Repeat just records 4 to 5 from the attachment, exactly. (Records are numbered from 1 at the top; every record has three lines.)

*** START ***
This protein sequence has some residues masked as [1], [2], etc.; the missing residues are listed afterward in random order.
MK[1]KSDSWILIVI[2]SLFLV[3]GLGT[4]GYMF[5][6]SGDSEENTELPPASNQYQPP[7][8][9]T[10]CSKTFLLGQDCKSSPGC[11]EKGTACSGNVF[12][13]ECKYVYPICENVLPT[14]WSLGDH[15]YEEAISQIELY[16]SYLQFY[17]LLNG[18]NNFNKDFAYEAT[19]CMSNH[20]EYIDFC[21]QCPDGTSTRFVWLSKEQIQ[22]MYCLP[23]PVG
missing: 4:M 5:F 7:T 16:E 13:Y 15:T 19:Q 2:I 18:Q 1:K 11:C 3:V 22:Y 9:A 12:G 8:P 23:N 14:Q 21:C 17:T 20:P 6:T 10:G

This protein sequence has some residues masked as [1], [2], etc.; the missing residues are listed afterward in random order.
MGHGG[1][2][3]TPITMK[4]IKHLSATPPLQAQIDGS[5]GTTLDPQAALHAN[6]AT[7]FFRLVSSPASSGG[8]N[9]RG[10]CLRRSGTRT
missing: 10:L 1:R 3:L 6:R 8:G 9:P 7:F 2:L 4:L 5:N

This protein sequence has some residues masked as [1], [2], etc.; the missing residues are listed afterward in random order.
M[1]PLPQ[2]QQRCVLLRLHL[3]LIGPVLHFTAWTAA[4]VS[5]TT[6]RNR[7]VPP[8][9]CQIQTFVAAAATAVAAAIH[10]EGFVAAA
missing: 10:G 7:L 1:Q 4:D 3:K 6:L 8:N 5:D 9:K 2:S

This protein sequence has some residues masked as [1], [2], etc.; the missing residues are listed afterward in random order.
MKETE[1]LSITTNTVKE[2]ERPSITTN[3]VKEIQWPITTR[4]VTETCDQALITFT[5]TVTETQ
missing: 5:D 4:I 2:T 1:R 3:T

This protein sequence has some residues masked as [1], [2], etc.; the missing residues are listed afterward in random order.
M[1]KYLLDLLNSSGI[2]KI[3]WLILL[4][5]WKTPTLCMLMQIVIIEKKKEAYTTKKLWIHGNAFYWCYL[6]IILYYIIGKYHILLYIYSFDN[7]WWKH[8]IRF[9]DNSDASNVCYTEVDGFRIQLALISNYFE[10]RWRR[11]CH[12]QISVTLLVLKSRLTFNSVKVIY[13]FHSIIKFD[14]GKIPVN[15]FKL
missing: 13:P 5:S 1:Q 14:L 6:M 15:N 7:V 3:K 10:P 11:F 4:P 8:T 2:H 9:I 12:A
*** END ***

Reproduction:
This protein sequence has some residues masked as [1], [2], etc.; the missing residues are listed afterward in random order.
MKETE[1]LSITTNTVKE[2]ERPSITTN[3]VKEIQWPITTR[4]VTETCDQALITFT[5]TVTETQ
missing: 5:D 4:I 2:T 1:R 3:T

This protein sequence has some residues masked as [1], [2], etc.; the missing residues are listed afterward in random order.
M[1]KYLLDLLNSSGI[2]KI[3]WLILL[4][5]WKTPTLCMLMQIVIIEKKKEAYTTKKLWIHGNAFYWCYL[6]IILYYIIGKYHILLYIYSFDN[7]WWKH[8]IRF[9]DNSDASNVCYTEVDGFRIQLALISNYFE[10]RWRR[11]CH[12]QISVTLLVLKSRLTFNSVKVIY[13]FHSIIKFD[14]GKIPVN[15]FKL
missing: 13:P 5:S 1:Q 14:L 6:M 15:N 7:V 3:K 10:P 11:F 4:P 8:T 2:H 9:I 12:A